L’Atelier (The Workshop)
Laurent Cantet delivers an acute, complex character study of an angry young man, superbly written with longtime collaborator Robin Campillo. It has been almost a decade since Cantet’s The Class, and just as that film used timely references to ground the plot, so does L’Atelier to even more startling effect. In the former, schoolchildren discussed the merits of Didier Drogba, now their attentions are drawn towards Facebook, ISIS and the far right.
Antoine (Matthieu Lucci) is a bulldog-faced 16-year-old, somehow too sure of himself and yet completely baffled by the proposition of adulthood. A typical teenager in many ways, he desires only to escape his hometown of La Ciotat, with its natural beauty a haven for tourists, but its economic reality consisting of a dilapidated port industry with few immediate job prospects. There is a misplaced nihilism about Antoine, with his anxiety preyed upon by political extremists who provide simple answers to the complications and compromises of social engagement. He spends a lot of time playing video games, refreshingly depicted on screen, and watching populist, fear-mongering YouTube clips. More concerning is that he mucks about with a gun. He’s meanwhile joined a writers’ workshop, led by famous crime and thriller novelist, Olivia (Marina Foïs), who seeks to publish a novel with the group based on their hometown. Some of the young participants tap into their families’ past association with the place, focusing on the dock and industry, while others factor in contemporary politics and modern technology. The group struggle over various creative decisions: the setting of a dockyard or a marina; the murder location of a ship or a yacht. Olivia hopes these tensions will ignite the writing process, but Antoine is less agreeable than the others. He deliberately isolates himself and plays the provocateur with violent, masochistic writing and explicitly racist remarks. Does he believe what he says, or does he simply like to rile and antagonise? This is the question that consumes Olivia, as the pair’s peculiar, shifting relationship threatens to overspill into tragedy.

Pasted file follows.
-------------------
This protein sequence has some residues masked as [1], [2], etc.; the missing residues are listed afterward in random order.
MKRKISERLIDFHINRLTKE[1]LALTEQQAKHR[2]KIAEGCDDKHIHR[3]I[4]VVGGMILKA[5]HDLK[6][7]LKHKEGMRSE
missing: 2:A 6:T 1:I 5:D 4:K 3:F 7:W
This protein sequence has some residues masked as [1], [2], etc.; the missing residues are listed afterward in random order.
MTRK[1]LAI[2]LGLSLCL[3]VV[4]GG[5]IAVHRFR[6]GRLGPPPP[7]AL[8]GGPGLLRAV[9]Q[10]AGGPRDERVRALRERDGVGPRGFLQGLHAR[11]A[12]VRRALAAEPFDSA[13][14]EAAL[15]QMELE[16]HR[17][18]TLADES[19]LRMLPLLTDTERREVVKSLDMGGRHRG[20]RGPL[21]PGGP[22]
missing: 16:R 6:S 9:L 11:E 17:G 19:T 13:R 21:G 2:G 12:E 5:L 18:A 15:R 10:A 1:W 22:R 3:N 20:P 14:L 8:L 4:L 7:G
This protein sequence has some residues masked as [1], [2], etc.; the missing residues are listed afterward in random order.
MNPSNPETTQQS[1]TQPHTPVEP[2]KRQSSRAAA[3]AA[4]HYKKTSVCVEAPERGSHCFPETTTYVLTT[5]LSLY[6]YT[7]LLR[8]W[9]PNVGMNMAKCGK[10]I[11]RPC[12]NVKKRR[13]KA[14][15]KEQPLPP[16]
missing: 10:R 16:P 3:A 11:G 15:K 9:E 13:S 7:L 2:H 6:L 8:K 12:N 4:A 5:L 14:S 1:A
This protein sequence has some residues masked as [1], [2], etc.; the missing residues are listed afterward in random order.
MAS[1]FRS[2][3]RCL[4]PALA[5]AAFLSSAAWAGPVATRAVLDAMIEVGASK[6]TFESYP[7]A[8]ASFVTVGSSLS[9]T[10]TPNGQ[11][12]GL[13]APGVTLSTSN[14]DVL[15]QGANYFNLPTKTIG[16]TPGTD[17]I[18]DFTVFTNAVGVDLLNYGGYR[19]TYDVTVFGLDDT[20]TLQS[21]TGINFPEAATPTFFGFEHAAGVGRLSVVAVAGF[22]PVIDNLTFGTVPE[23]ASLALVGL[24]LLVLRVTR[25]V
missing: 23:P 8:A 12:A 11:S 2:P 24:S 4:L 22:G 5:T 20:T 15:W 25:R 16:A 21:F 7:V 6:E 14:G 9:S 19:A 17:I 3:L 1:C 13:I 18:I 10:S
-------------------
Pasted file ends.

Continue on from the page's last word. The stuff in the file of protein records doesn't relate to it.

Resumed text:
Almost every student is drawn out with expert precision. Among them the articulate second generation Algerian immigrant, the job centre habitué, the mild, diplomatic aspiring writer. Their flaws and willingness only heighten the reflection on Antoine. As Olivia tells him, “You’re weird”. He is weird, and proud, smart, stupid, lonely, strong, vulnerable. The contradictions that equally fascinate and disturb Olivia suggest something indiscernibly rotten within Antoine. The final act overplays the theatrics – although the video game influence is clear – and the epilogue seems to quickly resolve Antoine’s sense of belonging. A closing ambiguity would have been preferable, but overall this film is a sophisticated joy.
L’Atelier (The Workshop) does not have a UK release date yet.
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Watch a clip from L’Atelier (The Workshop) here:
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